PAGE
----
Chase H.Q. is a 1988 arcade racing game, released by Taito. It is a spiritual successor of Taito's 1987 Full Throttle. The player assumes the role of a police officer named Tony Gibson, member of the 'Chase Special Investigation Department.' Along with his partner, Raymond Broady, he must stop fleeing criminals in high-speed pursuits.
The game was well received in the gaming industry resulting in three arcade-based sequels being released; Special Criminal Investigation (1989), Super Chase: Criminal Termination (1992) and Chase H.Q. 2 (2007). Two spin-offs were also released: Crime City (1989) and Quiz H.Q. (1990).
The game was ported to many home computers by Ocean Software in 1989, and included versions for the ZX Spectrum, Amstrad CPC, Commodore 64, Amiga and Atari ST. Taito released versions of the game for the Nintendo Entertainment System (1989), Game Boy (1990), Sega Master System, Sega Game Gear (1991), and TurboGrafx-16 (1992). It was released for PlayStation 2 in Japan in 2007 as part of Taito Memories II Volume 2.
At the start of each level the player is informed who they are pursuing, a great distance away: They must apprehend the criminal before their time limit expires. The criminal's car is constantly moving away, so if the player repeatedly crashes or drives too slowly, the criminal will escape. At some points during the game the road splits, and the correct turn must be taken, otherwise it will take longer to catch the criminal. When their vehicle is reached, the time limit is extended; the vehicle must be rammed a number of times until the criminal is forced to stop, then is arrested.
The game includes five levels. As both the initial time limit to reach the criminal and the time extension to ram the criminal are just 60 seconds, the game is very short - a player who is able to finish the game on one credit will enjoy at most ten minutes of game-play.
Interestingly enough when Nancy at Chase HQ (at the start of every level) calls on the radio the frequency is always 144.X (various)MHz. This is actually the 2-meter band of amateur or ham radio frequencies.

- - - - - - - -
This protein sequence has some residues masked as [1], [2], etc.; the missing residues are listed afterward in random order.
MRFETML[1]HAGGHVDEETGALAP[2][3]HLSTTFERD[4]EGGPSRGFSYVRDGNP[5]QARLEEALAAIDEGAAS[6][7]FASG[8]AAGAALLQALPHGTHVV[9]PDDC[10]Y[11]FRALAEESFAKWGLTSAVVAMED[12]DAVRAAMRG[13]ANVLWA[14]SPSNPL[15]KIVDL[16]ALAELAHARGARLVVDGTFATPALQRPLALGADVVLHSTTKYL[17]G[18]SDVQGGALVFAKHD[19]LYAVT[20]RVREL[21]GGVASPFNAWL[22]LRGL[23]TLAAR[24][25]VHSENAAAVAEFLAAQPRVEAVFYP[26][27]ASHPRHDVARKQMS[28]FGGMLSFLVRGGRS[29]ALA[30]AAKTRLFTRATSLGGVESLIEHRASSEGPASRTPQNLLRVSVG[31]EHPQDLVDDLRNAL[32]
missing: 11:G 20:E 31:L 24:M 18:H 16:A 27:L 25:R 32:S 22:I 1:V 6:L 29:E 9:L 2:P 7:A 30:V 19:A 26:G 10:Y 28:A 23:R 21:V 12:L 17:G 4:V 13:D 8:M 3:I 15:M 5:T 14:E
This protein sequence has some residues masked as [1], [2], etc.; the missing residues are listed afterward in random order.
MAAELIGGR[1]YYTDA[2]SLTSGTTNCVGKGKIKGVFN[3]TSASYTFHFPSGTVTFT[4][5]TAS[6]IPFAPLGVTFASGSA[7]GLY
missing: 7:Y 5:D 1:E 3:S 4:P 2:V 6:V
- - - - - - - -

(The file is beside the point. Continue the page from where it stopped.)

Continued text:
Although superficially similar in technology to Sega's Outrun, Chase HQ features significant technical advancements over that title in the presentation of perspective, hills and track splits.
Villains (for arcade versions)
1. Ralph, the Idaho Slasher (White Lotus Esprit)
2. Carlos, the New York armed robber (Yellow Lamborghini Countach)
This version of Chase H.Q. was designed for the Nintendo Entertainment System (NES), which was an eight-bit video game console manufactured
by Nintendo in the years 1983 - 2003. In that time, it was the best-selling video game console for which more than 700 licensed games and a number of non-licensed
games were created. Worldwide, approximately 62 million units of this console were sold at approximately price $ 100 per unit. More information about the
NES console can be found here.
Recommended Game Controllers:
You can control this game easily by using the keyboard of your PC (see the table next to the game). However, for maximum gaming enjoyment, we strongly recommend using a USB gamepad that you simply plug into the USB port of your computer. If you do not have a gamepad, you can buy one of these NES controllers:
Available online emulators:
5 different online emulators are available for Chase H.Q.. These emulators differ not only in the technology they use to emulate old games, but also in support of various game controllers, multiplayer mode, mobile phone touchscreen, emulation speed, absence or presence of embedded ads and in many other parameters. For
maximum gaming enjoyment, it's important to choose the right emulator, because on each PC and in different Internet browsers, the individual emulators behave differently. The basic
features of each emulator available for this game Chase H.Q. are summarized in the following table:
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